“I have two right now,” Ms. Garcia said. “It’s just a good number that I can handle.”
“Before, I probably would have been pressured to have more,” she added. “I think living in the United States, I don’t have family members close by to help me, and it takes a village to raise a child. So the feeling is, keep what you have right now.”
But that has not been easy. Even with health insurance, Ms. Garcia’s preferred method of long-term birth control, an IUD, has been unaffordable. Birth control pills, too, with a $50 co-payment a month, were too costly for her budget. “I couldn’t afford it,” she said. “So what I’ve been doing is condoms.”
According to research by the National Latina Institute for Reproductive Health, the overwhelming majority of Latinas have used contraception at some point in their lives, but they face economic barriers to consistent use. As a consequence, Latinas still experience unintended pregnancy at a rate higher than non-Hispanic whites, according to the institute.
And while the share of births to teenage mothers has dropped over the past two decades for all women, the highest share of births to teenage mothers is among native-born Hispanics.
“There are still a lot of barriers to information and access to contraception that exist,” said Jessica Gonzáles-Rojas, 36, the executive director of the institute, who has one son. “We still need to do a lot of work.”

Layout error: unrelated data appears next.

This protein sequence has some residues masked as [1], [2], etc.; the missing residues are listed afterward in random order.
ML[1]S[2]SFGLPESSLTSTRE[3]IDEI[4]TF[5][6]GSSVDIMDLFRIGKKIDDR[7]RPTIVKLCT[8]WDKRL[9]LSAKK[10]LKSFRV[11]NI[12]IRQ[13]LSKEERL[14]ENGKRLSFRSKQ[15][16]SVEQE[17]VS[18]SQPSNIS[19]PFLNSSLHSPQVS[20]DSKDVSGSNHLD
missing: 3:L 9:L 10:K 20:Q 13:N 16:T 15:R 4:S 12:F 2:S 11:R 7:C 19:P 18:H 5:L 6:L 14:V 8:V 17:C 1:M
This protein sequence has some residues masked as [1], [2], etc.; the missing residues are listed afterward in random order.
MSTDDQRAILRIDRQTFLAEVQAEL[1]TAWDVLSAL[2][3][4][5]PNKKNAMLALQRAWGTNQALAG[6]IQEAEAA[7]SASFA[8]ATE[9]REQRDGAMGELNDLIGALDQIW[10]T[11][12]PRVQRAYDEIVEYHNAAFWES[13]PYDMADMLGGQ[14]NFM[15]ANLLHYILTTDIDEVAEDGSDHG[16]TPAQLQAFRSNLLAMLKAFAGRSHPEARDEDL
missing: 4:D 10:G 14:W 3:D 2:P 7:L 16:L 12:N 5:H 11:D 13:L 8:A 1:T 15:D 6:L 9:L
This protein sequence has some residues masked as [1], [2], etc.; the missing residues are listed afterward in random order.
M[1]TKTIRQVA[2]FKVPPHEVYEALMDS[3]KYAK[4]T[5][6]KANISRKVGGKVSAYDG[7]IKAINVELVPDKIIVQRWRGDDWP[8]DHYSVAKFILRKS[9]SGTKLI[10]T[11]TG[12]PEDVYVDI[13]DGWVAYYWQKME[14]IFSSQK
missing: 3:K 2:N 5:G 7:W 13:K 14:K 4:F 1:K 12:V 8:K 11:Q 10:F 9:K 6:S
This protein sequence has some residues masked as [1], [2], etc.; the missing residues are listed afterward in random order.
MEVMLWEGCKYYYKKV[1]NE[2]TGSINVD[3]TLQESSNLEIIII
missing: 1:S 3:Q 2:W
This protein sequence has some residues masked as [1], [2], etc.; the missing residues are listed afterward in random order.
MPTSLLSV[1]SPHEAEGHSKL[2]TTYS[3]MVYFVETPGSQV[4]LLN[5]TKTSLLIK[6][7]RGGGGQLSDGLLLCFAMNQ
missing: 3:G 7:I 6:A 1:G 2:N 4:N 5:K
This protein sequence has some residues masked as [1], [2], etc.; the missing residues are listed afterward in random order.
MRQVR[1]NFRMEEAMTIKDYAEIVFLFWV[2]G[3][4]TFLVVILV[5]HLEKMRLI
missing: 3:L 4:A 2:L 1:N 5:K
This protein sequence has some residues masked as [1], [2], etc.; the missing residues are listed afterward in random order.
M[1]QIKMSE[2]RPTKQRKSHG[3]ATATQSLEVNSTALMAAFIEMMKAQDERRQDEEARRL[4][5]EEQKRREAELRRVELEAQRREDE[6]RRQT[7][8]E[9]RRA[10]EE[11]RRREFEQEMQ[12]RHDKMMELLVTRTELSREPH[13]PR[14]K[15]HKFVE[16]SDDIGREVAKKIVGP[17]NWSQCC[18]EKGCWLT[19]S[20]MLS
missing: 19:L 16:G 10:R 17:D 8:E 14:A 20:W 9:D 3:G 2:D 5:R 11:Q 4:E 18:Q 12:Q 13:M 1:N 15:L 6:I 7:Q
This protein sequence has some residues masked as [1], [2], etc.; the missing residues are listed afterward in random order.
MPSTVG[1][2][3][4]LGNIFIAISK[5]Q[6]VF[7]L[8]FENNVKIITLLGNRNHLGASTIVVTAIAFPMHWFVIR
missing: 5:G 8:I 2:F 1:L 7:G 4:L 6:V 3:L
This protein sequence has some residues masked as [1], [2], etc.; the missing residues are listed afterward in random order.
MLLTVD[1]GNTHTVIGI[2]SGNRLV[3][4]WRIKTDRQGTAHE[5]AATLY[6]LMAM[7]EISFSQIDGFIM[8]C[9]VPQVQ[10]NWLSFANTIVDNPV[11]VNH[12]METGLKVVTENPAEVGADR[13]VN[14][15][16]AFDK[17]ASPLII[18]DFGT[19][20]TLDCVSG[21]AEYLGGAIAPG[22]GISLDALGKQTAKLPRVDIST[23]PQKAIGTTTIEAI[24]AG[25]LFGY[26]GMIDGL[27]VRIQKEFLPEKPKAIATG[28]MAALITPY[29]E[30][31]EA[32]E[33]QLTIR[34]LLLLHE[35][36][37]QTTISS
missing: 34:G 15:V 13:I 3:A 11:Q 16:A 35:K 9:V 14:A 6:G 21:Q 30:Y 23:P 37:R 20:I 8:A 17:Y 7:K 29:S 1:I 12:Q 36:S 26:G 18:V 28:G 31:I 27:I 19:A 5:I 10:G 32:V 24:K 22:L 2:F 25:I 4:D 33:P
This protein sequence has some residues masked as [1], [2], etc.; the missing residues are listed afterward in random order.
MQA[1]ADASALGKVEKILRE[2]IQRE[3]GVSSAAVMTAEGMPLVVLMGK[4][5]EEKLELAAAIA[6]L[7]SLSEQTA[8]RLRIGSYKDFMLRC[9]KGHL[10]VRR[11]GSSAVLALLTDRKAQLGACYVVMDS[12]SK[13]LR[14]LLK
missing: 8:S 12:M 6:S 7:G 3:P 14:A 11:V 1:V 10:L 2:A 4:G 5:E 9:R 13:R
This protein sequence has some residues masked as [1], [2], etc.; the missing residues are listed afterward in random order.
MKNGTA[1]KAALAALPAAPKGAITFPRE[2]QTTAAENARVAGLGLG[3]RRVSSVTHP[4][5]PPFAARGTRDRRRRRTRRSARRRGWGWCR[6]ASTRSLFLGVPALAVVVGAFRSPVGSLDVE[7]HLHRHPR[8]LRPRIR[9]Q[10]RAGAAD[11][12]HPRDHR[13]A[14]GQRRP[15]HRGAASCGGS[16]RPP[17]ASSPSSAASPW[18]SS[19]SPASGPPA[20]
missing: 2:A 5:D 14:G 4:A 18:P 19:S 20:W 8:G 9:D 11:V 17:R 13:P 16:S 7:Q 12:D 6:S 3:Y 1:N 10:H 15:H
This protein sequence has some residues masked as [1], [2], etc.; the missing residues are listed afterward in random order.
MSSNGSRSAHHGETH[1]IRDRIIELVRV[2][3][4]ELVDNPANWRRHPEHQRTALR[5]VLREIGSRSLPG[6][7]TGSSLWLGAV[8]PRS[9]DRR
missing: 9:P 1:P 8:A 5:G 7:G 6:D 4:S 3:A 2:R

In Denver, Olga Gonzalez, the daughter of Mexican immigrants, teaches a family-planning class in Spanish to Mexican immigrants. She tells her students that as a teenager in the 1980s, she decided to take the long view on life: “I chose to do the college route first and establish my career and then think about babies later.”
Now 40, Ms. Gonzalez has a master’s degree in nonprofit management, two children and a solid foothold in the professional middle class. (Her father, one of six children, never finished the fifth grade back in Guanajuato, Mexico, before he had to go to work.)
Ms. Gonzalez often asks her students, “What is the optimum situation we want so our kids don’t struggle?” The students answer that they want education and smaller families, just like Ms. Gonzalez, who is content to keep the number of her children at two.
Ms. Guzman Beard is an advocate of smaller families, too. She is the youngest woman on staff at Latino Leadership, a nonprofit group that serves the poor in Central Florida. She has refused to involve the group in abstinence-only education initiatives, much to the chagrin of her older, tradition-minded colleagues.
“There needs to be real-life situations in the contraception conversation,” she said. “At the end of the day, we can’t tell families how many children to have, but if you’re already in a position where you don’t have enough money to care for them, that you’re unemployed, that you don’t have stable housing, why would you be adding more children to that mix?”
Ms. Guzman Beard’s mother, Marytza Sanz, founded Latino Leadership 12 years ago and is content to let her daughter make programming decisions, as well as choices about her own family’s size — without grandmotherly interference.
“I think we are changing,” said Ms. Sanz, 54, whose own grandmother had nine children in Puerto Rico, and who faced considerable pressure to produce a large family herself after marrying in Bayamon at age 18. However many children her daughter ends up having, she said, she will support her.
“One, two, three or four, grandma is going to be here,” Ms. Sanz said.